In Dallas on Friday, July 8, police were confronted by a truly nightmarish situation — a sniper with military training, who killed five officers in cold blood as they helped keep order at a protest demonstration. After the assailant Micah Johnson took refuge on the second floor of a college building, he spent two hours taunting police negotiators, saying that he intended to take more lives and had planted bombs.
"He was in such a position that they could not see him," Dallas police chief David Brown explained in a CNN interview. "He was secreted around a brick corner." The only way to get a clear shot at Johnson "would be to expose officers to grave danger."
Brown told his SWAT team to use their creativity come up with a solution. Not long afterward, a Remotec Andros Mark VA-1 robot rolled into the area where Johnson was holed up. While such remote-controlled machines have become a go-to tool for bomb disposal, this time, the robot actually carried a one-pound explosive charge — which police then detonated to kill Johnson. (The robot itself survived the blast.)
While the improvised solution worked, it aroused plenty of controversy. The U.S. has employed weaponized drone aircraft to assassinate suspected terrorists overseas for years, and American soldiers used robots carrying mines to kill insurgents in Iraq.
"But this is the first time that deadly force has been used by a [police] robot," says Seth Stoughton, a police officer who is now an assistant professor at the University of South Carolina's School of Law.
Up to this point, Stoughton says, police had only used the machines to deliver nonlethal force —sending a robot up to a window or door to deliver chemical agents, for instance, in order to force suspects to come out and surrender. In 2013, police used a robot to pull away the tarp on the boat where convicted Boston Marathon bomber Dzhokar Tsarnaev was hiding.
Some might fear that deploying killer robots is the first step towards some sort of techno-totalitarian dystopia. But legal experts say that having robots with lethal capabilities actually is within the powers that police already have been given to use handguns, rifles or other weapons to take out people who threaten bodily harm to them or civilians.
"It was innovative to be sure, but I see nothing inappropriate about it," Patrick J. Solar, a former police chief and now assistant professor of criminal justice at the University of Wisconsin-Platteville, says via email. "As my training officer once told me, when the use of deadly force is justified, it really doesn't matter if you use a two-by-four or your 3000-lb. cruiser."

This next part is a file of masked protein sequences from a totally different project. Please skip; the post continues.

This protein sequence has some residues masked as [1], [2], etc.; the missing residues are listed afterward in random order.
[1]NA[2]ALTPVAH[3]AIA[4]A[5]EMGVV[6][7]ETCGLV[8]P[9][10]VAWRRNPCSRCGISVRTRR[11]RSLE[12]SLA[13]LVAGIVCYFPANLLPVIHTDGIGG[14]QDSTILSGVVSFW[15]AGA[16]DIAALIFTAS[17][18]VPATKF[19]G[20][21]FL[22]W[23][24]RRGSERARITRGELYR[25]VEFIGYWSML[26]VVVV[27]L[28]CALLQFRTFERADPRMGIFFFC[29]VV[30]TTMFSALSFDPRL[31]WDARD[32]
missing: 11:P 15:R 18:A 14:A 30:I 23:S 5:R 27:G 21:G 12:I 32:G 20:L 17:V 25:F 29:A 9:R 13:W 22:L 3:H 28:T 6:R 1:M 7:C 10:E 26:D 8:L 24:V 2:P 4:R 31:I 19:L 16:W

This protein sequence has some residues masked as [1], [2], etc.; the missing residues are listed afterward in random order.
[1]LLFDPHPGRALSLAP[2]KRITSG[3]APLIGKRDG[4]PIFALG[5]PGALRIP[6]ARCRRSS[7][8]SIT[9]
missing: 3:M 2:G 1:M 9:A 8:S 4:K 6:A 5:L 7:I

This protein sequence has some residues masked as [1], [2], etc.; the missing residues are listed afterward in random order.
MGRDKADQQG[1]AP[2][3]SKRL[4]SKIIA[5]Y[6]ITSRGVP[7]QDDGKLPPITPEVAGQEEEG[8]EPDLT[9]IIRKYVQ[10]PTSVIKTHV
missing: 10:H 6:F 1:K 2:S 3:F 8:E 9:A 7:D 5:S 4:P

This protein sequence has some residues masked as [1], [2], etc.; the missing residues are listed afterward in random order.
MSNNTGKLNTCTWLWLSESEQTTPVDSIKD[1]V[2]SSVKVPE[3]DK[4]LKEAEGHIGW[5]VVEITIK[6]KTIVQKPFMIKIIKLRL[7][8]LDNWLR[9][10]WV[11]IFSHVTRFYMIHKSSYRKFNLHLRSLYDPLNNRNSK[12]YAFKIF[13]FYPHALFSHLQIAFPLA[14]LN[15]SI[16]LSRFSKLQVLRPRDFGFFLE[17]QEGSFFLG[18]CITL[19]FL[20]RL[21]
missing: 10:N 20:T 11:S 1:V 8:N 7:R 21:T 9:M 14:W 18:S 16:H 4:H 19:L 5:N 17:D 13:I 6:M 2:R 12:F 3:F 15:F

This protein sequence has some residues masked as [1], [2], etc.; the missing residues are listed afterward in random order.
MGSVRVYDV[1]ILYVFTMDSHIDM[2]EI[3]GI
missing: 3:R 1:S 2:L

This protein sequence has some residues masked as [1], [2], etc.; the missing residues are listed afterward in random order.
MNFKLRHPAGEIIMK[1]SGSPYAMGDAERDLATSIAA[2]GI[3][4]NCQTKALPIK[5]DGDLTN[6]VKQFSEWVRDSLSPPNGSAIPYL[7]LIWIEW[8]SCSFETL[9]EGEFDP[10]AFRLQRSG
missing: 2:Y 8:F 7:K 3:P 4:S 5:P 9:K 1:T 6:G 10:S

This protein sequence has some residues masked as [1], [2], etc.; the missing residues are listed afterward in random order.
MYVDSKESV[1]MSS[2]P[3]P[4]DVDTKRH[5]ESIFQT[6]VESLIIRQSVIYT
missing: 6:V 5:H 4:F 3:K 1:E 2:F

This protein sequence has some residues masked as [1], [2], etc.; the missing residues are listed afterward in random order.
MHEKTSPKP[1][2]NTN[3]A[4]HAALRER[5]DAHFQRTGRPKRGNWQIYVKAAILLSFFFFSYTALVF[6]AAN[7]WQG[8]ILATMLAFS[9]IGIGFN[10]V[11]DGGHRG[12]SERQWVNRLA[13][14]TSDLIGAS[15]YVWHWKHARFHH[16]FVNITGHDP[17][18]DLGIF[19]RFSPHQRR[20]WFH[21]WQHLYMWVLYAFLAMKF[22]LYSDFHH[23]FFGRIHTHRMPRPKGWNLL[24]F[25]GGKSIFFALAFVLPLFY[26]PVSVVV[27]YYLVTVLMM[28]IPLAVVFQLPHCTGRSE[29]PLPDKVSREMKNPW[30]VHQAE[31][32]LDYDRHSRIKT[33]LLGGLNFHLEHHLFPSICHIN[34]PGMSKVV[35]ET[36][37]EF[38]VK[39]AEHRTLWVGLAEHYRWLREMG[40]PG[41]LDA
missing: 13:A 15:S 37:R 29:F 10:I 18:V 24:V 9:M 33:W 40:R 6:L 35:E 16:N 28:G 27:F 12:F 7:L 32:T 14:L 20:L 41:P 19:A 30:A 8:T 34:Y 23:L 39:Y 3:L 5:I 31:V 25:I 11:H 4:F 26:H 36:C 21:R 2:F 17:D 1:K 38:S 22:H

Stoughton, an expert on regulation of police, says that using robots doesn't alter the legal limits of police power to use lethal force, "but that it might change the underlying facts that we apply the rule to."
He cites a hypothetical scenario in which police have surrounded a suspect and set a perimeter around the hideout, complete with fortified barriers that bullets can't penetrate. If police have to shoot at the subject, they reasonably could assume that their lives would be in danger, and have legal justification to kill. If they can send in a robot instead, and not risk their own lives, that raises the question of whether the risk that justifies lethal force would still exist.
If the suspect poses a threat to civilians, though, it's a different matter, Stoughton explains. Say, for example, in the hypothetical scenario, the police robot enters the building and its video camera reveals to police that the suspect is pointing a rifle out a window.
"In that case, it may be entirely reasonable to infer that a suspect is aiming at someone," says Stoughton, "even if the officers might not be aware that the suspect has a particular target in mind."
Stoughton also says there's no constitutional requirement that police warn a suspect that a robot is armed with a lethal weapon, any more than they're required to issue a warning if they happen upon an armed suspect who is in the process of harming someone.
"It's a good practice, when possible, to do so, but a warning isn't always feasible," he says. "And the situation might be such that they could infer that a warning wouldn't be effective — say, for example, if a shooter has been shooting at people for 20 or 30 minutes."
It's also important to remember that the robots currently in use by police forces are remote-controlled machines, which can kill only if a human operator gives the command. While autonomous robots and artificial intelligence might make big inroads in other parts of society, neither Stoughton nor Solar expect to see a day in which police androids are patrolling the streets and confronting law breakers.
"So much of routine policing is redundant procedure and I can certainly see a role for automation, perhaps even artificial intelligence, in low-risk areas such as crime reporting and date collection," says Solar. "I don't see robots making arrests."
Meanwhile, other police departments also have equipped themselves with robots capable of delivering lethal force. In Cook County, Illinois, for example, the sheriff's office has two robots capable of firing a 12-gauge shotgun round. Brian White, the department's first deputy chief of police, told the Chicago Tribune that he wouldn't hesitate to order them to fire upon suspects if the situation warranted it.